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Inclusions and Exclusions

Inclusions and Exclusions Darshini Mahadevia This collection of 11 articles with an introductory chapter brings to the table the issues faced by the urban poor in the cities of developing Asia. This is a rare collection, though a number of books have either analysed the economic dynamics of emerging

Inclusions and Exclusions

Darshini Mahadevia

T
his collection of 11 articles with an introductory chapter brings to the table the issues faced by the urban poor in the cities of developing Asia. This is a rare collection, though a number of books have either analysed the economic dynamics of emerging “world cities” in

book review

The Inclusive City – Infrastructure and Public Services for the Urban Poor in Asia edited by Aprodicio A Laquian, Vinod Tewari and Lisa M Hanley;

Woodrow Wilson Centre Press, Washington DC and The John Hopkins University Press, Baltimore, 2007; pp xx+342, $ 50.

Asia or praised the rapid economic develop ment of Asia, the ensuing urbanisation and challenges therein. However, there is a realisation now that the Asian “urban authorities have found it difficult to integrate ...(the)...efforts of the urban poor into mainstream metropolitan water, sanitation, solid waste management and transport systems. Worse, in the adoption of infrastructure and urban services programmes, the real needs of the urban poor have been overlooked as urban authorities have focused on high prestige and high- technology options that are often beyond poor people’s capacity to pay” (pp xvii-xviii).

The book is an outcome of the “Urban Forum on Urban Infrastructure and Public Service Delivery for the Urban Poor, Regional Focus: Asia” held in New Delhi in 2004, by the Comparative Urban Studies Project of the Woodrow Wilson International Centre for Scholars and National Institute of Urban Affairs, India. The articles in the book cover a wide range of urban issues regarding housing, water supply and sanitation, solid waste management, and interestingly, urban transit, from the perspective of the poor, and hence make interesting reading. I will raise the issues and concerns expressed by the author(s) of the individual chapters, which in a sense call for more research on the topic. This book also raises a few more issues for future research and brings on board more realistic perspectives about Asian urbanisation at a time when it is being mechanistically stated that the 21st century belongs to Asia!

Urban Poor

Aprodicio Laquian, in the chapter titled ‘Who Are the Poor, and How Are They Served in Asian Cities?’ raises some basic questions about cross-country comparisons. First, the definition of “urban” varies from country to country; the definition being based on legal or administrative statutes, population size and (or) density and (or) function of the settlement, and some other qualitative attributes. Hence, a sweeping comparison of cities across Asia could be a comparison of apples and oranges. So does the definition of “poverty” vary. However, it is not as much problematic as the definition of “urban” itself. Definitions of poverty are absolute or relative and with the increase in incomes that may change. The chapter gives definitions of urban poverty and urban in some of the Asian countries, which are useful for researchers working on urbanisation in Asia. It summarises the broad trends with regard to housing, water and sanitation, solid waste management and public transport in different Asian countries and access of the urban poor to these services.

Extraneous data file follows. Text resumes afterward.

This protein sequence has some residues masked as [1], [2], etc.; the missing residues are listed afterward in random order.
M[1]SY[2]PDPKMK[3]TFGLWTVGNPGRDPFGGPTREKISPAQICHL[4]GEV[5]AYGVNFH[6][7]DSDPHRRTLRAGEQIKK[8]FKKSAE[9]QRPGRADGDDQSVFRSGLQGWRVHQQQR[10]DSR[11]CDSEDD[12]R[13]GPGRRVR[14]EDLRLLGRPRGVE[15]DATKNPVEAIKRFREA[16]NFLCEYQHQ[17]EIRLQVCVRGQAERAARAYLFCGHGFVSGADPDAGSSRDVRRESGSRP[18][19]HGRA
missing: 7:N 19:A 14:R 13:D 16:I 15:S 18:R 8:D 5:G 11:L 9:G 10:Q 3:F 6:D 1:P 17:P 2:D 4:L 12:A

Lastly, the author identifies four main factors that exert the most important influence on determining the access to infrastructure and urban services by the urban poor: (i) location of urban poor settlements in the urban area; (ii) legality of tenure of the urban poor over land and shelter; (iii) resources available to the urban poor that they need to survive in an urban setting; and (iv) planning and governance mechanisms (p 34). By implication, there cannot be generic policies for improving the access of the urban poor to urban infrastructure and services, something that international development agencies such as the World Bank and the Asian Development Bank (ADB) tend to prescribe. The subsequent chapters, which are either country studies or specific city studies, reiterate this perspective.

Infrastructure and Services

The running theme of each of the chapter, through national and city level statistics, is that the infrastructure and services generally do not reach the majority of the